On Wed, May 16, 2012 at 8:53 PM, Jae Gangemi <jgangemi@xxxxxxxxx> wrote:

  actually, on further thought, i want this to be in its own partition b/c then i can assign a specific 'color' scanner to it that offers me more flexibility/options.

  it'd be nice if there were a way pull offsets out of the ModuleDeclaration to supplement rule based parsing...is that even possible?



On Wed, May 16, 2012 at 8:40 PM, Jae Gangemi <jgangemi@xxxxxxxxx> wrote:
 
  started looking into this and have a very basic implementation kind of working, but i've hit the first snag and wanted to see what others thought on how to over come it...

  i've taken the route of trying to heredoc be it's own partition, so this:

  <<EOF
  EOF
 
  yields this document structure:

partition type: __perl_heredoc, offset: 0, length: 5
---------------------------
<<EOF
---------------------------
partition type: __dftl_partition_content_type, offset: 5, length: 1
---------------------------
---------------------------
partition type: __perl_heredoc, offset: 6, length: 3
---------------------------
EOF
---------------------------

  in order to do this, i start tracking that i've seen a heredoc token in my partition scanner and once i see that the next character is going to be a newline, the scanner will start consuming each line until it sees the terminator, at which point it ends the partition and resets the state.

  the problem that i am having is this, if i add a newline to the document before the start of <<EOF, i hit this block of code starting at line 371 in the FastPartioner

    // if position already exists and we have scanned at least the
    // area covered by the event, we are done
    if (fDocument.containsPosition(fPositionCategory, start, length)) {
        if (lastScannedPosition >= e.getOffset() + newLength)
            return createRegion();
            ++ first;
        } else {

  and the scanning stops and my partition scanner is left thinking that the next time 'nextToken()' is invoked, it's in heredoc mode.

  i really don't want to have to make a copy of the FastPartitioner just to add some way to 'reset' my partition scanner, so what other options exist?

  is creating a partition for this just the wrong way to go? eventually i'd like to be able to offer a folding option for heredoc, but i believe i could also accomplish that by having it represented in the AST.

  i haven't tried going through the code scanner yet to see if it's possible that way - but i am worried that i will encounter the same 'state' problem i saw with the partition scanner - but perhaps not.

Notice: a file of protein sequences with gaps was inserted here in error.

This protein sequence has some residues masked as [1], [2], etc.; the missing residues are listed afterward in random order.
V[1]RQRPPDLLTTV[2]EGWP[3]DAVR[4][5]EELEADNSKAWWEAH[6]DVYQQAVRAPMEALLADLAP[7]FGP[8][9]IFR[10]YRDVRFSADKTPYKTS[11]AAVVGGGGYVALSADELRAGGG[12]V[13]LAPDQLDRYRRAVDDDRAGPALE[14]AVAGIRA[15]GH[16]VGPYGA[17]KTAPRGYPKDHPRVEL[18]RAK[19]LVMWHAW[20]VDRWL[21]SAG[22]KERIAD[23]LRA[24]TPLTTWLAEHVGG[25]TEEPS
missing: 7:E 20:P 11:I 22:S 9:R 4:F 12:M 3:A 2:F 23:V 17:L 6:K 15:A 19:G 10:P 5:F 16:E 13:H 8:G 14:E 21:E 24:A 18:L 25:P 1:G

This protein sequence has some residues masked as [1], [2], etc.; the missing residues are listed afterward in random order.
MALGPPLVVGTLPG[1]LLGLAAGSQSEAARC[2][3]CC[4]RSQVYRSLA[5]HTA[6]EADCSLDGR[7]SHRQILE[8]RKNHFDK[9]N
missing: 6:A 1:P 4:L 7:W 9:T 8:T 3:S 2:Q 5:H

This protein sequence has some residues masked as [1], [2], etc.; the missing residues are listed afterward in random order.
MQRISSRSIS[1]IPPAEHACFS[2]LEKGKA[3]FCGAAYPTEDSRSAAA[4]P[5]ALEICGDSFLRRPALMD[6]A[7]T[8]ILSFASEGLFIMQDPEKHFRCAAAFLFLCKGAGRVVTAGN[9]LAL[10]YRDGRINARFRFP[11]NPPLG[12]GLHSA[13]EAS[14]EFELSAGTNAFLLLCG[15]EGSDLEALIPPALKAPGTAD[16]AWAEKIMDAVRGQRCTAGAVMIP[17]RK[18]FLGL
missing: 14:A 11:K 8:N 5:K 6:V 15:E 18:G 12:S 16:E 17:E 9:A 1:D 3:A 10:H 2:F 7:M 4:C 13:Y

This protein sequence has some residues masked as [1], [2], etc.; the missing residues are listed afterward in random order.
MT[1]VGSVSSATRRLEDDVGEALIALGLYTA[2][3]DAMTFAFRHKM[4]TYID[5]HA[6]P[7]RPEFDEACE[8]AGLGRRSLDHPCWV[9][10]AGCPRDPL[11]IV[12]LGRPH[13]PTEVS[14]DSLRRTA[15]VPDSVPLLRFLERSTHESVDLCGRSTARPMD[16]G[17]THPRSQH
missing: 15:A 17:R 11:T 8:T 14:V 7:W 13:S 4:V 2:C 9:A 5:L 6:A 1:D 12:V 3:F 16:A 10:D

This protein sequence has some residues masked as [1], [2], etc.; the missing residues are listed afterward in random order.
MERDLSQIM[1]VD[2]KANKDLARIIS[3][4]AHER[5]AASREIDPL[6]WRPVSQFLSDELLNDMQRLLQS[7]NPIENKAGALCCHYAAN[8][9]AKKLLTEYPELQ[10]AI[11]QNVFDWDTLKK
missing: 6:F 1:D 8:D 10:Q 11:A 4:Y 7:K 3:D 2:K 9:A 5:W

either way - if anyone has anything to contribute, i'd love to here it! :)



On Wed, May 16, 2012 at 2:28 PM, Jae Gangemi <jgangemi@xxxxxxxxx> wrote:

  in the 2nd case you're going to have to write your own rule, but that still should be much simpler to handle b/c the ';' appears on the terminator line, not after the heredoc start.

  your rule would have to check for q" followed by some character and if it saw a char after the ", read in all the chars up until the new line, save that as your terminator, and keep reading lines until you hit the terminator.

  sub-classing the pattern/multi-line rule to do this should get you want you want.

On Wed, May 16, 2012 at 2:21 PM, Bruno Medeiros <bruno.do.medeiros@xxxxxxxxx> wrote:


On Wed, May 16, 2012 at 6:40 PM, Jae Gangemi <jgangemi@xxxxxxxxx> wrote:

  actually, i just went and re-read the wiki page, shouldn't this be simple for D?

  you'd just need multiple multi-line rules that look something like this (not sure if there is an escape char):

    new MultiLineRule("q(", ")\n", token, (char) 0, true);
    new MultiLineRule("q{", "}\n", token, (char) 0, true);

  no?


That should be correct to:
  new MultiLineRule("q\"(", ")\"", token, (char) 0, true);
but anyways: yes and no, that would work for the heredoc with "a delimiter character (any of () <> {} or []) " which is the first case as shown in the wiki, but it wouldn't work for the second case with a delimiter identifier string:
int main() {
    string list = q"IDENT
1. Item One
2. Item Two
3. Item Three
IDENT";
    writef( list );
}
which is more like the Ruby and Perl heredoc.

--
Bruno Medeiros